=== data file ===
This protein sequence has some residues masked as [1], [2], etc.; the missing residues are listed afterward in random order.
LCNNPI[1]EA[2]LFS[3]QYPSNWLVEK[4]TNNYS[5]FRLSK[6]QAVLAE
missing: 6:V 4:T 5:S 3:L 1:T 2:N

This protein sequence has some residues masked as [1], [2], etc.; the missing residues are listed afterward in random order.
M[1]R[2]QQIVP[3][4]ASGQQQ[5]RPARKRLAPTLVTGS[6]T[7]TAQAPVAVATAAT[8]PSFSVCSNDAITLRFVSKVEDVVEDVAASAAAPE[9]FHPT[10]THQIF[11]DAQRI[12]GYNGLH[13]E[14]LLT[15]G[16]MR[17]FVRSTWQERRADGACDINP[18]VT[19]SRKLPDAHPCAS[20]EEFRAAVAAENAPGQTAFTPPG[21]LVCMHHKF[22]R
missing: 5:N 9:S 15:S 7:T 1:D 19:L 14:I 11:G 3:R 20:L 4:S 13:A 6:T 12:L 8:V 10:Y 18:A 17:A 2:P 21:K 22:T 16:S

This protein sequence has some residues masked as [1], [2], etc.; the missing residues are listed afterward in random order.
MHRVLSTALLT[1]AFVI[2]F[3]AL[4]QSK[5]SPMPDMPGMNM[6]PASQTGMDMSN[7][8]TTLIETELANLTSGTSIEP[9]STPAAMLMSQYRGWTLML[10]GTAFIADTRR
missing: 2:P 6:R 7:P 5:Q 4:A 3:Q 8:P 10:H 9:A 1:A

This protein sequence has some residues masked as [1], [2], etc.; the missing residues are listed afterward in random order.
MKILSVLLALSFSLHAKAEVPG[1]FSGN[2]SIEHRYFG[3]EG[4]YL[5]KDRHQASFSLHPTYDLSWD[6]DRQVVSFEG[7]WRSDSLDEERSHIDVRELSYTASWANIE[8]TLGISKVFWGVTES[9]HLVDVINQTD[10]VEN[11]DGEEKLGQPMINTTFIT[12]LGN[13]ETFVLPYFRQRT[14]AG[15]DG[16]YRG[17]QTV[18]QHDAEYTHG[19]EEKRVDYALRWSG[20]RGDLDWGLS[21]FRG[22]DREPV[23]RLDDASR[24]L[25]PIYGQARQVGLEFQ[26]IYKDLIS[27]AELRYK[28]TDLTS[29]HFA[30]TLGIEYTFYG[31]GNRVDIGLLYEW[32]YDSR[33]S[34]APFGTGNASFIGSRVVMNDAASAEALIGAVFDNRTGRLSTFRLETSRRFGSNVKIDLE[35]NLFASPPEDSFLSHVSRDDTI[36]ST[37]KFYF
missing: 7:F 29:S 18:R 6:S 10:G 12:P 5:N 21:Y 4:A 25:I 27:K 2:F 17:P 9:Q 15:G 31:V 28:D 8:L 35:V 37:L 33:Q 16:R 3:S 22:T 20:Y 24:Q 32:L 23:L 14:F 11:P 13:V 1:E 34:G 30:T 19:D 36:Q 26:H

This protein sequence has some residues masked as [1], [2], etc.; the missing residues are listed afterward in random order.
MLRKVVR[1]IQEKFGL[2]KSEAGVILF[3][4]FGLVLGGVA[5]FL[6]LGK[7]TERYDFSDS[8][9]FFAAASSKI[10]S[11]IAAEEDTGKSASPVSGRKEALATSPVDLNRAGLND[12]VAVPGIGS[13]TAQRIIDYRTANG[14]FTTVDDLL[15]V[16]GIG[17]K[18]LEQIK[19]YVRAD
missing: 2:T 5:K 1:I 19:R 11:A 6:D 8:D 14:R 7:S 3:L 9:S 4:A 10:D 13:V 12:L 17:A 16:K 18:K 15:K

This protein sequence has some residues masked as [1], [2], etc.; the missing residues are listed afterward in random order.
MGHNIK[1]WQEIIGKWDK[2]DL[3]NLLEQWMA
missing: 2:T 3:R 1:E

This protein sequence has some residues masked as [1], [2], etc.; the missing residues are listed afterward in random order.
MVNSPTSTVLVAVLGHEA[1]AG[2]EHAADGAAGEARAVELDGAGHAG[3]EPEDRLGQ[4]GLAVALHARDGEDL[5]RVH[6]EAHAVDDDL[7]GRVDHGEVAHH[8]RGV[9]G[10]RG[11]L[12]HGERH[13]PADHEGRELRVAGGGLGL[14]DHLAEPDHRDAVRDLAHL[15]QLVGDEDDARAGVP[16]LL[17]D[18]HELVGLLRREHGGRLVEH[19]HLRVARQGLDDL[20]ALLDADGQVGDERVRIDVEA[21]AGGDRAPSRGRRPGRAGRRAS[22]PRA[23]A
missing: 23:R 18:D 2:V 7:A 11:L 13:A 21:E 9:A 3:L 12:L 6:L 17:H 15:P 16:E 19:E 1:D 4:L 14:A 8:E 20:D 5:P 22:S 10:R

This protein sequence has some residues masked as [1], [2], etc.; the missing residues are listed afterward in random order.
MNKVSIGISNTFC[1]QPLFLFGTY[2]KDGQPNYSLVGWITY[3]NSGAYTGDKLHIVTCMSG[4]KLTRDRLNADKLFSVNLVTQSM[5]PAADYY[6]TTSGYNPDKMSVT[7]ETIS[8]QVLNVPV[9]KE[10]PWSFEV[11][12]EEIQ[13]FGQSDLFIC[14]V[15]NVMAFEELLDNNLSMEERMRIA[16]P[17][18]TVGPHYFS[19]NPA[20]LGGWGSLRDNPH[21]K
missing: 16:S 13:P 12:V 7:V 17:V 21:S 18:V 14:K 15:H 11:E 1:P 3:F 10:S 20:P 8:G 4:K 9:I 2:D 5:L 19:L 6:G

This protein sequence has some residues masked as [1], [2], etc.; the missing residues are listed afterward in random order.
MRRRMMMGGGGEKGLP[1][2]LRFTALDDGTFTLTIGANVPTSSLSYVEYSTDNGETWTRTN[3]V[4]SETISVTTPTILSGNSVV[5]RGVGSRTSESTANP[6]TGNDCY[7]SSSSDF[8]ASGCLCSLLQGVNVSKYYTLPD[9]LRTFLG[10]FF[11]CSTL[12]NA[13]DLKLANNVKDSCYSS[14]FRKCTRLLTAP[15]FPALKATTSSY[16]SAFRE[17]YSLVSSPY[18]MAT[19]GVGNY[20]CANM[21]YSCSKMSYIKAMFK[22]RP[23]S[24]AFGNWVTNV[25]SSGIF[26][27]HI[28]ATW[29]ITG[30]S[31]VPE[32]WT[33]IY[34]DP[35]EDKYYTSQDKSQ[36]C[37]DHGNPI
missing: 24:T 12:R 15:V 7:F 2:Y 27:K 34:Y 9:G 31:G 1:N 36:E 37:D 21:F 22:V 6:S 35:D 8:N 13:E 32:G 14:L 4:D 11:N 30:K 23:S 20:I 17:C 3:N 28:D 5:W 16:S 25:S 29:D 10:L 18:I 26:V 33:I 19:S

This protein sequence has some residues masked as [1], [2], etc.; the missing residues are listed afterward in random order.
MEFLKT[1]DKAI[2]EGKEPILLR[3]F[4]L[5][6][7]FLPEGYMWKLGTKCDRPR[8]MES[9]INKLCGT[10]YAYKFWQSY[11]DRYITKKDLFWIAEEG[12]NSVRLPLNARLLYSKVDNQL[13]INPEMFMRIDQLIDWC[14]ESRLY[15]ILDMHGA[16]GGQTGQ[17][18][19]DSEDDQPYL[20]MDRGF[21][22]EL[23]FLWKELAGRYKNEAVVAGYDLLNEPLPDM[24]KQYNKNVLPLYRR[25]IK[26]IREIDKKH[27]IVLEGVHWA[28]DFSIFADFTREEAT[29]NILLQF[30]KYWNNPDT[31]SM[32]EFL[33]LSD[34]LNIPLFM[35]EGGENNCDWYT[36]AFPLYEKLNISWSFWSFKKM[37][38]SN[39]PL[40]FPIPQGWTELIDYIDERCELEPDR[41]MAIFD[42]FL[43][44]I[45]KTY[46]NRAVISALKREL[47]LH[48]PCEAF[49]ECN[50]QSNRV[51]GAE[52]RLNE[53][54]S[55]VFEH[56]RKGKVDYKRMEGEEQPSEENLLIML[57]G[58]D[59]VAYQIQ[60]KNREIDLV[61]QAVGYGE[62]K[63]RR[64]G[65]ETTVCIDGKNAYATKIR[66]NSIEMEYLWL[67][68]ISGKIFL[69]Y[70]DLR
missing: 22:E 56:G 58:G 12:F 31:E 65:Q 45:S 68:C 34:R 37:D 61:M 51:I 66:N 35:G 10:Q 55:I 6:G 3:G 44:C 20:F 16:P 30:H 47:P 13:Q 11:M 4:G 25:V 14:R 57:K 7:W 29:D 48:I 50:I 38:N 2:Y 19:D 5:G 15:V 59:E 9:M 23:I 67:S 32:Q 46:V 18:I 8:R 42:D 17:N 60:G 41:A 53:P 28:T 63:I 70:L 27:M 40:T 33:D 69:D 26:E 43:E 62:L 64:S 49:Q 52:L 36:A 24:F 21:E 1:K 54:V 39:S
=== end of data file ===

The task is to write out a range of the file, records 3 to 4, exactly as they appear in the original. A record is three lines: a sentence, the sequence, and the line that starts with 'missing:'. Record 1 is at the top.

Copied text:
This protein sequence has some residues masked as [1], [2], etc.; the missing residues are listed afterward in random order.
MHRVLSTALLT[1]AFVI[2]F[3]AL[4]QSK[5]SPMPDMPGMNM[6]PASQTGMDMSN[7][8]TTLIETELANLTSGTSIEP[9]STPAAMLMSQYRGWTLML[10]GTAFIADTRR
missing: 2:P 6:R 7:P 5:Q 4:A 3:Q 8:P 10:H 9:A 1:A

This protein sequence has some residues masked as [1], [2], etc.; the missing residues are listed afterward in random order.
MKILSVLLALSFSLHAKAEVPG[1]FSGN[2]SIEHRYFG[3]EG[4]YL[5]KDRHQASFSLHPTYDLSWD[6]DRQVVSFEG[7]WRSDSLDEERSHIDVRELSYTASWANIE[8]TLGISKVFWGVTES[9]HLVDVINQTD[10]VEN[11]DGEEKLGQPMINTTFIT[12]LGN[13]ETFVLPYFRQRT[14]AG[15]DG[16]YRG[17]QTV[18]QHDAEYTHG[19]EEKRVDYALRWSG[20]RGDLDWGLS[21]FRG[22]DREPV[23]RLDDASR[24]L[25]PIYGQARQVGLEFQ[26]IYKDLIS[27]AELRYK[28]TDLTS[29]HFA[30]TLGIEYTFYG[31]GNRVDIGLLYEW[32]YDSR[33]S[34]APFGTGNASFIGSRVVMNDAASAEALIGAVFDNRTGRLSTFRLETSRRFGSNVKIDLE[35]NLFASPPEDSFLSHVSRDDTI[36]ST[37]KFYF
missing: 7:F 29:S 18:R 6:S 10:G 12:P 5:N 21:Y 4:A 25:I 27:K 2:F 17:P 9:Q 15:G 31:V 28:D 8:L 35:V 37:L 33:Q 16:R 3:S 22:T 20:Y 24:Q 32:L 23:L 14:F 11:P 13:V 1:E 34:G 30:T 19:D 36:Q 26:H